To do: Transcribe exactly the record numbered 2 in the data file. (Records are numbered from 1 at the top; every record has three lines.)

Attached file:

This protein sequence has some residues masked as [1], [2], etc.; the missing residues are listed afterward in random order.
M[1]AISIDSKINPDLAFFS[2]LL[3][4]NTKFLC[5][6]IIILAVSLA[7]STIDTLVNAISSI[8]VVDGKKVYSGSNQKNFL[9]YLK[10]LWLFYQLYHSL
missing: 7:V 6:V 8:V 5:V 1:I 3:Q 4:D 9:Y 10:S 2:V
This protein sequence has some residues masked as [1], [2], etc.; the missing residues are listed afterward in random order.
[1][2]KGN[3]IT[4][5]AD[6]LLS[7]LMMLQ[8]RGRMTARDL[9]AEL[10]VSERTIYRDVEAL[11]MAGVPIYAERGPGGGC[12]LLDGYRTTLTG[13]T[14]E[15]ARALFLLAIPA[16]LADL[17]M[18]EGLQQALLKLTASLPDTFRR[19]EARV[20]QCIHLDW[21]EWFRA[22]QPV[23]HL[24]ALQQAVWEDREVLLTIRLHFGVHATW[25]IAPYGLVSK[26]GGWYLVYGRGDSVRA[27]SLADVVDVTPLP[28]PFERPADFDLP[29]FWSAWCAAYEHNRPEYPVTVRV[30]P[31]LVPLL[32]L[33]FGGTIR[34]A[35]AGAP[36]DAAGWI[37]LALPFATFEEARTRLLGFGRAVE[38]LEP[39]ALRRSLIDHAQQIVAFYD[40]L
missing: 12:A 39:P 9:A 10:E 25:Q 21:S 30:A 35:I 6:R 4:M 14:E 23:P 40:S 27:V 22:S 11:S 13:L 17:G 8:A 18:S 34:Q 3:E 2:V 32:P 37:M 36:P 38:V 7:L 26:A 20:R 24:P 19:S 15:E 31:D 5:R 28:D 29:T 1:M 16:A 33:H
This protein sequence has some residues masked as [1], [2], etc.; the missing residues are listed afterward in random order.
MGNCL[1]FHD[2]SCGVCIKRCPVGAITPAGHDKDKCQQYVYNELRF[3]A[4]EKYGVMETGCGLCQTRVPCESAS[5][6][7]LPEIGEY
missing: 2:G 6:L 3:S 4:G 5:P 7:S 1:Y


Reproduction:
This protein sequence has some residues masked as [1], [2], etc.; the missing residues are listed afterward in random order.
[1][2]KGN[3]IT[4][5]AD[6]LLS[7]LMMLQ[8]RGRMTARDL[9]AEL[10]VSERTIYRDVEAL[11]MAGVPIYAERGPGGGC[12]LLDGYRTTLTG[13]T[14]E[15]ARALFLLAIPA[16]LADL[17]M[18]EGLQQALLKLTASLPDTFRR[19]EARV[20]QCIHLDW[21]EWFRA[22]QPV[23]HL[24]ALQQAVWEDREVLLTIRLHFGVHATW[25]IAPYGLVSK[26]GGWYLVYGRGDSVRA[27]SLADVVDVTPLP[28]PFERPADFDLP[29]FWSAWCAAYEHNRPEYPVTVRV[30]P[31]LVPLL[32]L[33]FGGTIR[34]A[35]AGAP[36]DAAGWI[37]LALPFATFEEARTRLLGFGRAVE[38]LEP[39]ALRRSLIDHAQQIVAFYD[40]L
missing: 12:A 39:P 9:A 10:E 25:Q 21:S 30:A 35:I 6:R 4:M 14:E 23:P 40:S 27:V 22:S 11:S 13:L 17:G 8:A 18:S 34:Q 3:E 2:V 32:P 37:M 36:P 38:V 7:L 26:A 20:R 24:P 19:S 15:E 31:D 5:R 28:D 29:T 1:M 16:A 33:H